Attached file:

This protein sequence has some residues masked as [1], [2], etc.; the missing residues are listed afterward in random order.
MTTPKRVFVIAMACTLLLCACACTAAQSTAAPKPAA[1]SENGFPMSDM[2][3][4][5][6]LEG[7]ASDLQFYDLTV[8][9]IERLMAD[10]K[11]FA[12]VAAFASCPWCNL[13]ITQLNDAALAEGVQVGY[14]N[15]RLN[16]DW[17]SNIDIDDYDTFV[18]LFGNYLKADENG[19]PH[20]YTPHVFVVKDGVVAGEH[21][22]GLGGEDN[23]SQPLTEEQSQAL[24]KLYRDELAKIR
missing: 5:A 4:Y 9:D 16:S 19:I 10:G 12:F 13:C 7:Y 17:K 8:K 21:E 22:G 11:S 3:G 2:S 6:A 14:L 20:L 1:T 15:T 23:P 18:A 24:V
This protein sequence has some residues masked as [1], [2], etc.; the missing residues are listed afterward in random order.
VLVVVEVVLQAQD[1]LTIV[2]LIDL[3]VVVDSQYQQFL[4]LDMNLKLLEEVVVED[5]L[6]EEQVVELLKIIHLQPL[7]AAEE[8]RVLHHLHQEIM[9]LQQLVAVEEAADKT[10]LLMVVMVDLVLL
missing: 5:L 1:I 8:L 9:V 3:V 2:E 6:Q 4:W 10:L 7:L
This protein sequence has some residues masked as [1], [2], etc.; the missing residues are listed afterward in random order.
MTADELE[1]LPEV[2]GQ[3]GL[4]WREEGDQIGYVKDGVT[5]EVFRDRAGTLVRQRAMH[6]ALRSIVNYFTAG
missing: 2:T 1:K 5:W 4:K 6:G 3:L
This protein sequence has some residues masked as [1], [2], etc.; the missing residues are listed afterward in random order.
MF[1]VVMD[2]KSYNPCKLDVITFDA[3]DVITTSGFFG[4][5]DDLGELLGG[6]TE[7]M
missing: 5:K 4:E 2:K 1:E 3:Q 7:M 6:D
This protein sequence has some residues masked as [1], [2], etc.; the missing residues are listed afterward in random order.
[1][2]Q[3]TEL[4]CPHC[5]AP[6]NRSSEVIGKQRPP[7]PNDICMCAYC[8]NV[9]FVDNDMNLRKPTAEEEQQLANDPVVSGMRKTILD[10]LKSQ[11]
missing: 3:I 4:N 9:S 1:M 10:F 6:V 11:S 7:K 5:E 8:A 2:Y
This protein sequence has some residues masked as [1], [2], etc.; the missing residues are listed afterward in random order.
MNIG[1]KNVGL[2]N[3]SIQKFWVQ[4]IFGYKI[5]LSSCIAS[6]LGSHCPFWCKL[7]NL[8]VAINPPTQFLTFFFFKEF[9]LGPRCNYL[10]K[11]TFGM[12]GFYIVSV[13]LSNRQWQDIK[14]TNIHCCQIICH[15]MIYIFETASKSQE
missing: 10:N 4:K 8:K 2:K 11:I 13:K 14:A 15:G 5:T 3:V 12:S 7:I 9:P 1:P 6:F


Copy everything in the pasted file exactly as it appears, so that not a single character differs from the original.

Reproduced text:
This protein sequence has some residues masked as [1], [2], etc.; the missing residues are listed afterward in random order.
MTTPKRVFVIAMACTLLLCACACTAAQSTAAPKPAA[1]SENGFPMSDM[2][3][4][5][6]LEG[7]ASDLQFYDLTV[8][9]IERLMAD[10]K[11]FA[12]VAAFASCPWCNL[13]ITQLNDAALAEGVQVGY[14]N[15]RLN[16]DW[17]SNIDIDDYDTFV[18]LFGNYLKADENG[19]PH[20]YTPHVFVVKDGVVAGEH[21][22]GLGGEDN[23]SQPLTEEQSQAL[24]KLYRDELAKIR
missing: 5:A 4:Y 9:D 16:S 19:I 10:G 12:F 13:C 7:Y 17:K 8:K 21:E 22:G 11:S 3:G 2:S 6:A 14:L 20:L 1:T 15:T 23:P 18:A 24:V
This protein sequence has some residues masked as [1], [2], etc.; the missing residues are listed afterward in random order.
VLVVVEVVLQAQD[1]LTIV[2]LIDL[3]VVVDSQYQQFL[4]LDMNLKLLEEVVVED[5]L[6]EEQVVELLKIIHLQPL[7]AAEE[8]RVLHHLHQEIM[9]LQQLVAVEEAADKT[10]LLMVVMVDLVLL
missing: 5:L 1:I 8:L 9:V 3:V 2:E 6:Q 4:W 10:L 7:L
This protein sequence has some residues masked as [1], [2], etc.; the missing residues are listed afterward in random order.
MTADELE[1]LPEV[2]GQ[3]GL[4]WREEGDQIGYVKDGVT[5]EVFRDRAGTLVRQRAMH[6]ALRSIVNYFTAG
missing: 2:T 1:K 5:W 4:K 6:G 3:L
This protein sequence has some residues masked as [1], [2], etc.; the missing residues are listed afterward in random order.
MF[1]VVMD[2]KSYNPCKLDVITFDA[3]DVITTSGFFG[4][5]DDLGELLGG[6]TE[7]M
missing: 5:K 4:E 2:K 1:E 3:Q 7:M 6:D
This protein sequence has some residues masked as [1], [2], etc.; the missing residues are listed afterward in random order.
[1][2]Q[3]TEL[4]CPHC[5]AP[6]NRSSEVIGKQRPP[7]PNDICMCAYC[8]NV[9]FVDNDMNLRKPTAEEEQQLANDPVVSGMRKTILD[10]LKSQ[11]
missing: 3:I 4:N 9:S 1:M 10:F 6:V 11:S 7:K 5:E 8:A 2:Y
This protein sequence has some residues masked as [1], [2], etc.; the missing residues are listed afterward in random order.
MNIG[1]KNVGL[2]N[3]SIQKFWVQ[4]IFGYKI[5]LSSCIAS[6]LGSHCPFWCKL[7]NL[8]VAINPPTQFLTFFFFKEF[9]LGPRCNYL[10]K[11]TFGM[12]GFYIVSV[13]LSNRQWQDIK[14]TNIHCCQIICH[15]MIYIFETASKSQE
missing: 10:N 4:K 8:K 2:K 11:I 13:K 14:A 15:G 5:T 3:V 12:S 7:I 9:P 1:P 6:F